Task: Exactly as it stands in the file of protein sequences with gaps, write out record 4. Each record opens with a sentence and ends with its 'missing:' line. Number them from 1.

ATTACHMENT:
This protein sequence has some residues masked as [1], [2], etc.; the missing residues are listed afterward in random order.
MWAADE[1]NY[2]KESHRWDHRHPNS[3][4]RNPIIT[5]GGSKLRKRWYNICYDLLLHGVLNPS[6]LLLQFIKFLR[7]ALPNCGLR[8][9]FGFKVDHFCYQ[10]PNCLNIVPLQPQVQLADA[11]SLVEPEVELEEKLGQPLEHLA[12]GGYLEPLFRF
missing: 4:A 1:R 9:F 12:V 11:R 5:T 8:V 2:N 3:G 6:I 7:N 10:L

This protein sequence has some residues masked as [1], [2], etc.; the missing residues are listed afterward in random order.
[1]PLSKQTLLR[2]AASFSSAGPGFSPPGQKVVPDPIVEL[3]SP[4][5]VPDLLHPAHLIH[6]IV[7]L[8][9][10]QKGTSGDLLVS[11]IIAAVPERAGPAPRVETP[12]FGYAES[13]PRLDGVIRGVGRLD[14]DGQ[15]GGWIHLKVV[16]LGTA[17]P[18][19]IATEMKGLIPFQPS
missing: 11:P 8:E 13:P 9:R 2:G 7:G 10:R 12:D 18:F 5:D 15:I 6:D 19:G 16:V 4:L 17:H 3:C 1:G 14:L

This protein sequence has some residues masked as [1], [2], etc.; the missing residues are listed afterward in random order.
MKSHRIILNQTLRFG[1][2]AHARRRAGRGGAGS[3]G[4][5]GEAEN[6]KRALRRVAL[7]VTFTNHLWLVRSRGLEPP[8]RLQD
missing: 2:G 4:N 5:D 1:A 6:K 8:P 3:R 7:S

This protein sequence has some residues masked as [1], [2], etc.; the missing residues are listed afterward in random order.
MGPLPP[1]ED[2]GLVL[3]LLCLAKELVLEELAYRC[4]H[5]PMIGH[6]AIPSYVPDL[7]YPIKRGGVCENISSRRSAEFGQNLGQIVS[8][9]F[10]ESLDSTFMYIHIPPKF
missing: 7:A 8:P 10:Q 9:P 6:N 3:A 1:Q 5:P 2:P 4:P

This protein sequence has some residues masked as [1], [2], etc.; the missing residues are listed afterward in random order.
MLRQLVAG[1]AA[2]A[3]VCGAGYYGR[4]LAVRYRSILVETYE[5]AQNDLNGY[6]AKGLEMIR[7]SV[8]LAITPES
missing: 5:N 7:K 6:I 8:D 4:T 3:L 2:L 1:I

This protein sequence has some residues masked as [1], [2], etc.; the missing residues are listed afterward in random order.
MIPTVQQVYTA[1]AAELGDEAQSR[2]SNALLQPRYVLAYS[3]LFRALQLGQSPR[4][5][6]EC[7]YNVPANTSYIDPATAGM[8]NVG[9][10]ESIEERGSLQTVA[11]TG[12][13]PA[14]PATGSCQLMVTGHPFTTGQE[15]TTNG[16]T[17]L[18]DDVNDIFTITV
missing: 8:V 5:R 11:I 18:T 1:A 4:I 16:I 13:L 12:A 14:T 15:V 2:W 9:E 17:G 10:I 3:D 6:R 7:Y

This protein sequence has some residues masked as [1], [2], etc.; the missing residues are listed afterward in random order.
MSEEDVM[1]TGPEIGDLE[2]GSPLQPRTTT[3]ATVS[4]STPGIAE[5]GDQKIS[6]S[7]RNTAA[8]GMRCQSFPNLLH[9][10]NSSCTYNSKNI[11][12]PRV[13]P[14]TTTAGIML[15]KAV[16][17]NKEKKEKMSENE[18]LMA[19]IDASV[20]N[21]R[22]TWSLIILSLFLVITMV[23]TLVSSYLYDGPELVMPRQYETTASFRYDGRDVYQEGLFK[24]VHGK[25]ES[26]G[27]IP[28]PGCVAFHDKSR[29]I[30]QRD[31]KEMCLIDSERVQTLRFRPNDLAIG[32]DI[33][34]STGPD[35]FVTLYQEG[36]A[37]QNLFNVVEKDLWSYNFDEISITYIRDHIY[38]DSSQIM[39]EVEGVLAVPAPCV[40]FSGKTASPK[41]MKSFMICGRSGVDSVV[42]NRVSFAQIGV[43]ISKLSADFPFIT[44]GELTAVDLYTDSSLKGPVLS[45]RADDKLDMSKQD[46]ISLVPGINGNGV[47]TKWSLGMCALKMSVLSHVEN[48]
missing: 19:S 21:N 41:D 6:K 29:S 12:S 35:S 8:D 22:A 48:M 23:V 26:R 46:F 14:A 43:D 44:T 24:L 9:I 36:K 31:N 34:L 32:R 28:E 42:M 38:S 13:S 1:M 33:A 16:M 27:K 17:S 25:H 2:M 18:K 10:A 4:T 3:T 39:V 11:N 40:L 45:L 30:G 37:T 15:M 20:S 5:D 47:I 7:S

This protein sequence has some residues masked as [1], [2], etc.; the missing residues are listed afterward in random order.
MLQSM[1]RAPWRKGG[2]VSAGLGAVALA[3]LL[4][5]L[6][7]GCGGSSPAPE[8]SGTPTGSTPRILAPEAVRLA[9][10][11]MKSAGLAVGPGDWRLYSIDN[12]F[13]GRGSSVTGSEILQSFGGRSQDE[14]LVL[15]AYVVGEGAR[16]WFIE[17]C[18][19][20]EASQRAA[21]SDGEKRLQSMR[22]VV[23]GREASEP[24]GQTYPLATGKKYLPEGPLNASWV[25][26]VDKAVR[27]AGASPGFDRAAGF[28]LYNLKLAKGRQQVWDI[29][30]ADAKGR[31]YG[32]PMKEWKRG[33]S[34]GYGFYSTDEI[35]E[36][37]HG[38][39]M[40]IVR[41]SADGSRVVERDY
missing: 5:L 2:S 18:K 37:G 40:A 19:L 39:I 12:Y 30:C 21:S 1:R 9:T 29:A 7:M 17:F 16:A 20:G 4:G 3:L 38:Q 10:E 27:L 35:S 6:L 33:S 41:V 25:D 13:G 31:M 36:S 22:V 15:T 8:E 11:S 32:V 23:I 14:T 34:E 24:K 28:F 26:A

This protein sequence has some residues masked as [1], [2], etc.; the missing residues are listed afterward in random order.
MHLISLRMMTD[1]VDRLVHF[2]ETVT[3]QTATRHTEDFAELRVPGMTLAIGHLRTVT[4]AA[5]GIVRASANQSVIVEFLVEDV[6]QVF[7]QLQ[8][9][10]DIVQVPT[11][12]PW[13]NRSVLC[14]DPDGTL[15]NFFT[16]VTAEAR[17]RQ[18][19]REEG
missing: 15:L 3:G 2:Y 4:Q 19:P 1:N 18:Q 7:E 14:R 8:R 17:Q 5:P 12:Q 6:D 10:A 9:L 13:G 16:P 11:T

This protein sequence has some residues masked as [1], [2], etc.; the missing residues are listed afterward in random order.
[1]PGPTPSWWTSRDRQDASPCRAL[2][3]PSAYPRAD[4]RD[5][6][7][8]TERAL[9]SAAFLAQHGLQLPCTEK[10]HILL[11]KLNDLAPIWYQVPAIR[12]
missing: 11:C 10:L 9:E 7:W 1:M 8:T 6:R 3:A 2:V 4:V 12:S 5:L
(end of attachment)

This protein sequence has some residues masked as [1], [2], etc.; the missing residues are listed afterward in random order.
MGPLPP[1]ED[2]GLVL[3]LLCLAKELVLEELAYRC[4]H[5]PMIGH[6]AIPSYVPDL[7]YPIKRGGVCENISSRRSAEFGQNLGQIVS[8][9]F[10]ESLDSTFMYIHIPPKF
missing: 7:A 8:P 10:Q 9:P 6:N 3:A 1:Q 5:P 2:P 4:P